Commonly confused as a Margarita, the Paloma is Mexico’s real drink of choice. Spanish for ‘dove,’ reports claim that the cocktail was created in a little cantina called La Capilla in the town of Tequila.

Volstead Bar & Speakeasy - Sandusky Ohio

Violette’s Party

Don Julio Reposado, Creme De Violette, Lime Juice
Thanks to the revival of Creme De Violette, this creation came straight down from Mexican Heaven and puts a floral note on reposado tequila, a rarity in the drink making racket.



Volstead Bar & Speakeasy - Sandusky Ohio


Dewar’s Scotch Whisky, Sweet Vermouth, Dry Vermouth, Orange Bitters
A 1907 article from the New York Sun states it best. “After drinking one, surviving experimenters declare, the horizon takes on a roseate hue, the second brings Wall street to the front and center proffering to you a quantity of glistening lamb shearings; when you’ve put away the third, the green grass grows up all around, birds sing in the fig trees and your affinity appears.”

Volstead Bar Blood and Sand Cocktail

Blood & Sand

Johnnie Walker Red, Sweet Vermouth, Orange Juice, Cherry Heering
One of the few original classic cocktails that includes scotch, it was named for Rudolph Valentino’s 1922 bullfighter movie Blood and Sand. The red juice from the blood orange that was first used in the drink helped connect it to the film.

Volstead Bar & Speakeasy - Sandusky Ohio


Glenfiddich, Almond Liqueur
Although not an airtight origin, many claim the drink was a favorite of popular American actor Marlin Brando, who played the cotton-mouthed character in Mario Puzo’s adaptation of The Godfather.

Volstead Bar & Speakeasy - Sandusky Ohio

Rob Roy

Dewar’s Scotch Whiskey, Sweet Vermouth, Dry Vermouth, Angostura Bitters
Another creation that came about in NYC’s Waldorf Astoria, the drink was named in honor of the premiere of Rob Roy, an operetta by composer Reginald De Oven and lyricist Harry B. Smith loosely based on Scottish folk hero Robert Roy MacGregor.

Volstead Bar & Speakeasy - Sandusky Ohio

Rusty Nail

Johnnie Walker Red, Drambuie®
A favorite of the renowned Rat Pack, the cocktail is often credited to the Manhattan-based 21 club sometime in the early 1960’s. Before today’s moniker caught on, it shared other titles such as the “Mig-21” and “Knucklehead.”



Volstead Bar & Speakeasy Caipirinha


Brazilian Style
Cachaça, Lime, Granulated Sugar
Puerto Rican Style
Don Q Rum, Lime, Granulated Sugar
A national cocktail of Brazil, the original base mixture was used in Sao Paulo apothecaries to aid victims of the Spanish Flu. Eventually, the garlic and honey were removed, replaced with sugar, ice and more rum—the modern day Caipirinha.

Volstead Bar & Speakeasy - Sandusky Ohio


Light Rum, Lime Juice, Granulated Sugar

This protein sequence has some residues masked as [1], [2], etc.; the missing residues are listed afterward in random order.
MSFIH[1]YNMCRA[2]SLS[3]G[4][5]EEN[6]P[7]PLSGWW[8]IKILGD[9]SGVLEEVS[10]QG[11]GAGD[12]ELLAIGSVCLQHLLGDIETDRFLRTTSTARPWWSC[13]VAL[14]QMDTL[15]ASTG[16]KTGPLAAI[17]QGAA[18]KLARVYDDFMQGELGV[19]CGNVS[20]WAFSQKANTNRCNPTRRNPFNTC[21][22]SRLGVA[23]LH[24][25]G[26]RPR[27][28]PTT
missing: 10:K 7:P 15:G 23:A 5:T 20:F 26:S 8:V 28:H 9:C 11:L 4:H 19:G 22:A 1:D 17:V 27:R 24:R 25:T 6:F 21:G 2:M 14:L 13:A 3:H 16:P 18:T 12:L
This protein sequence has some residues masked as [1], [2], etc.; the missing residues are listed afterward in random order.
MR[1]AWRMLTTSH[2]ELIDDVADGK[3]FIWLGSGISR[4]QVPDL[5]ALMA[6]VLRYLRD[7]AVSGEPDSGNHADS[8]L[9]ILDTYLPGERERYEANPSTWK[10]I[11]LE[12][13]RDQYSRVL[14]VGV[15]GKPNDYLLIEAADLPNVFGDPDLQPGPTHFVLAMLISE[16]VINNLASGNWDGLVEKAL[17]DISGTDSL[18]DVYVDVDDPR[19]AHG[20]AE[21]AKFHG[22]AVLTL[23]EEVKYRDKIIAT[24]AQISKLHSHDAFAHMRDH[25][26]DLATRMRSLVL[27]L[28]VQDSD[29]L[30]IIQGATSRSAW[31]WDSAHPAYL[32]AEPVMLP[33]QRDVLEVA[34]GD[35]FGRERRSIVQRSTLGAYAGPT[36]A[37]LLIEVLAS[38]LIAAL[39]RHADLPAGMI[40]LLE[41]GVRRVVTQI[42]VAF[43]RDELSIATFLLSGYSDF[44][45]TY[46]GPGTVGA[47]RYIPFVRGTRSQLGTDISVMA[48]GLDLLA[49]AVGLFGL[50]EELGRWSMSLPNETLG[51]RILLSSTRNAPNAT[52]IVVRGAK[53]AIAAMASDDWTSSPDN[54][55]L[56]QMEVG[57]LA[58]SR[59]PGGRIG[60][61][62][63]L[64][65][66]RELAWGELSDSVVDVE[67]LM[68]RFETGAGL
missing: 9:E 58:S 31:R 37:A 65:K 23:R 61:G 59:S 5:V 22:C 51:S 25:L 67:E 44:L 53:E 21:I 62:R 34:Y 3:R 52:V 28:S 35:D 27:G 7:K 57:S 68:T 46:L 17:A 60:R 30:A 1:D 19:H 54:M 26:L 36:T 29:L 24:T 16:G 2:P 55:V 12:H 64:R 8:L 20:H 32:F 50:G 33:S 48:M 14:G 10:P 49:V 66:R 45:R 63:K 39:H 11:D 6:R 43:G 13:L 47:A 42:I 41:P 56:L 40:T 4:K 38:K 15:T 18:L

Ernest Hemingway loved to write, loved cats, and really loved his drink. Preferably a specific type of rum daiquiri. Known for his curious disdain of the human race in general, he’s quoted for saying “I drink to make other people interesting.

Volstead Bar Dark n' Stormy Cocktail

Dark ‘n Stormy

Gosling’s Black Seal Rum, Ginger Beer, Lime
Bermuda’s most beloved drink right next to the Rum Swizzle get it’s origins from sailors in the British Royal Navy. In an effort to ween sailors off of heavy rum, ginger beer was introduced. Needless to say, it didn’t work.

Volstead Bar Painkiller Cocktail


Pusser’s Rum, Pineapple Juice, Cream of Coconut, Orange Juice
As any sailor whose ventured through the West Indies can attest, Charles Tobias and Daphne Henderson of the Soggy Dollar Bar perfected this rum-based cocktail. The creation of a flippant bet between a bartender and a boater on the island of Jost Van Dyke in the BVI’s, the infamous Pusser’s Painkiller does exactly what it decrees.



Volstead Bar French 75 Cocktail

French 76

Absinthe Rinse, Vodka, Lemon Juice, Simple Syrup, Champagne
A Later ancestor of the classic French 75. the french 76 gained popularity in Hemingway’s bar at the ritz hotel in Paris with hollywood types. simply replace the gin with vodka.

Volstead Bar & Speakeasy Greyhound


Vodka, Fresh Grapefruit Juice, Simple Syrup, Salted Rim
Journalist and novelist Hunter S. Thompson’s daily morning starter. The Greyhound was Thompson’s idea of consuming “healthy” from a tip he heard from boxer Muhammed Ali. Ali told him to consume grapefruit regularly. Call it insane or genius, Hunter just added booze.

Volstead Bar & Speakeasy - Sandusky Ohio

Harvey Wallbanger

Vodka, Orange Juice, Galliano Liqueur
Reported to have been invented in 1952 by three-time world champion mixologist Donato ‘Duke’ Antone. legend has it that the drink was named after a Manhattan Beach surfer who was a regular patron of Duke’s ‘Blackwatch’ Bar on Sunset Blvd in Hollywood during the early 1950s.

Volstead Bar Moscow Mule Cocktail

Moscow Mule

Vodka, Ginger Beer, Lime
Jack Morgan, President of Cock N’ Bull products (The first producer of ginger beer), eloquently described the day of creation with his 3 friends. “We three were quaffing a slug, nibbling an hors d’oeuvre and shoving toward inventive genius.”

100% Solid Copper Mugs Available for Purchase $28 includes a Copper Cocktail

Volstead Bar & Speakeasy Volstead Bloody Mary

Volstead Bloody

Bartender’s Creation
Unclear in origin, the Bloody Mary is often referred to as the “world’s most complex cocktail” and most likely refers to Queen Mary I of England.